Likewise, ISO 13485 emphasizes a risk-based approach to quality management by including requirements for risk management. All the major medical device regulations are shifting towards risk management as a critical part of the regulation, so the quality management standard also includes a risk management focus. While ISO 9001 is also focused on risk management strategies to minimize risks to users, ISO 13485 provides a fundamental framework infused with risk management to ensure patient safety. 

Lastly, ISO 13485 delves deep into document control related to the medical device industry and the elaboration of regulatory documentation. The standard has higher demands for document control and records than ISO 9001. 

As we can see, ISO 13485 focuses on the regulatory requirements of medical device development and manufacturing. ISO 9001 is not. ISO 9001 describes requirements for various industries, some regulated and others not. Therefore, ISO 9001 does not emphasize regulatory requirements and compliance for a particular sector, which ISO 13485 heavily does.


Which standard should I comply with? 

Even though the two standards deal with quality management systems, they cannot be substituted. 

As a medical device manufacturer, you should comply with ISO 13485, regardless of company size or device risk classification. ISO 13485 applies to medical device manufacturers of all levels, whether you manufacture ankle braces or 3D-printed orbital implants. While the EU Medical Device Regulation does not directly require compliance with ISO 13485 – it only requires a quality management system that lives up to the regulation – most medical device manufacturers choose to obtain ISO 13485 certification before starting on the path to the CE mark. Most significant markets worldwide also do not directly require compliance with ISO 13485 but accept the ISO 13485 certificate as proof of a quality QMS. 

A note: the American Food and Drug Administration, FDA, does not require ISO 13485 for the US market. The FDA quality management regulation, 21 CFR 820, is currently undergoing harmonization with ISO 13485, but they still require compliance with the 21 CFR 820 first and foremost. Even so, ISO 13485 lays a beautiful groundwork for manufacturers looking to place products on the US market and is not wasted.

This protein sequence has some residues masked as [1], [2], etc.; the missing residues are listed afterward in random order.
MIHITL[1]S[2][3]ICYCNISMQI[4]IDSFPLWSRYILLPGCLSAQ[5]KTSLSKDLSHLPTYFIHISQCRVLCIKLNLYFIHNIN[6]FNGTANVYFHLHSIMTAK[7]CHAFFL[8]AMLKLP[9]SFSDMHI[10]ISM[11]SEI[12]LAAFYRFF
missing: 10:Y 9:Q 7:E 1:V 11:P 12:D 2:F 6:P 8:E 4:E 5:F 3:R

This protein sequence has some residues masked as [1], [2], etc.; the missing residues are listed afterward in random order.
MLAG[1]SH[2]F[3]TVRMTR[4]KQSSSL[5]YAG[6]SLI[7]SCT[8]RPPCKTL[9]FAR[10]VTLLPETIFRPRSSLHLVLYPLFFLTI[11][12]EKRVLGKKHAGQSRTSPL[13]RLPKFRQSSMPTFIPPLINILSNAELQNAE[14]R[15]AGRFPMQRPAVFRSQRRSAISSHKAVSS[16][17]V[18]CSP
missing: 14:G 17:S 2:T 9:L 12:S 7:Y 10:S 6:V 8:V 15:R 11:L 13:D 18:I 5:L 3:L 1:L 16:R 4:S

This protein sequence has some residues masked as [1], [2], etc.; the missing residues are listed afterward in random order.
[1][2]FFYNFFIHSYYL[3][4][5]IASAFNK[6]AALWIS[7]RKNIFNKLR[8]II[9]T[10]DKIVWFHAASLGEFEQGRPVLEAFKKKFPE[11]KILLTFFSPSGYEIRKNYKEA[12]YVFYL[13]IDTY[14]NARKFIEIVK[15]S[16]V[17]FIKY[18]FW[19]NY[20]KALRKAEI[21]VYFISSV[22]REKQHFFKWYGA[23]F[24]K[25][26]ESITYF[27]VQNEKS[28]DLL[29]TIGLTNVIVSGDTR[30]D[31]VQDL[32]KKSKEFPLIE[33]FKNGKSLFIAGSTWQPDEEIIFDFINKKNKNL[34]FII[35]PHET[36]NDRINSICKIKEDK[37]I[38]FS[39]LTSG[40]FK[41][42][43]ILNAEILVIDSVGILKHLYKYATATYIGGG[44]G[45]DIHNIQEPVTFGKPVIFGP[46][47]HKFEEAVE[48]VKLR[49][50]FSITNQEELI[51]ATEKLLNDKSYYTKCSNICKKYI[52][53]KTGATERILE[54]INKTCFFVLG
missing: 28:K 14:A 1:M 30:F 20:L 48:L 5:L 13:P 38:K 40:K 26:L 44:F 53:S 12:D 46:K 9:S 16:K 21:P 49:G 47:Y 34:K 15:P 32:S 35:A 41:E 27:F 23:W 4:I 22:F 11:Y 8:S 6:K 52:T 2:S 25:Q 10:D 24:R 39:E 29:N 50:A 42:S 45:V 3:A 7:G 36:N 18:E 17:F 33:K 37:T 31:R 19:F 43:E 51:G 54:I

ISO 9001 cannot be used to demonstrate QMS compliance as a medical device manufacturer. Only companies outside the medical device industry should comply with ISO 9001 as an assurance of the quality of their QMS. 

Many larger companies choose to comply with both standards. For example, a global multinational medical device manufacturer can choose to comply with ISO 9001 on a corporate level and with ISO 13485 on a manufacturing level. It ensures the company’s quality management system on both a corporate and administrative level, as well as a manufacturer of medical devices. 

Establishing and maintaining a quality management system is vital for the well-being of a company’s employees and the safety and performance of its products. Deciding which QMS standard to comply with is not a choice, per se – it depends entirely on the company’s focus. Medical device manufacturers should always comply with ISO 13485, while manufacturers outside the medical device industry should comply with ISO 9001. 

While most manufacturers obtain ISO certification for regulatory or marketing purposes, it is worth noting that having a well-established and certified quality management system significantly enhances the quality of your products and the well-being of your employees. In the case of ISO 13485, compliance also goes a great way toward ensuring the safety of patients and users and minimizing risk. 


Infographic with the main differences between ISO 9001 and ISO 13485 | Scilife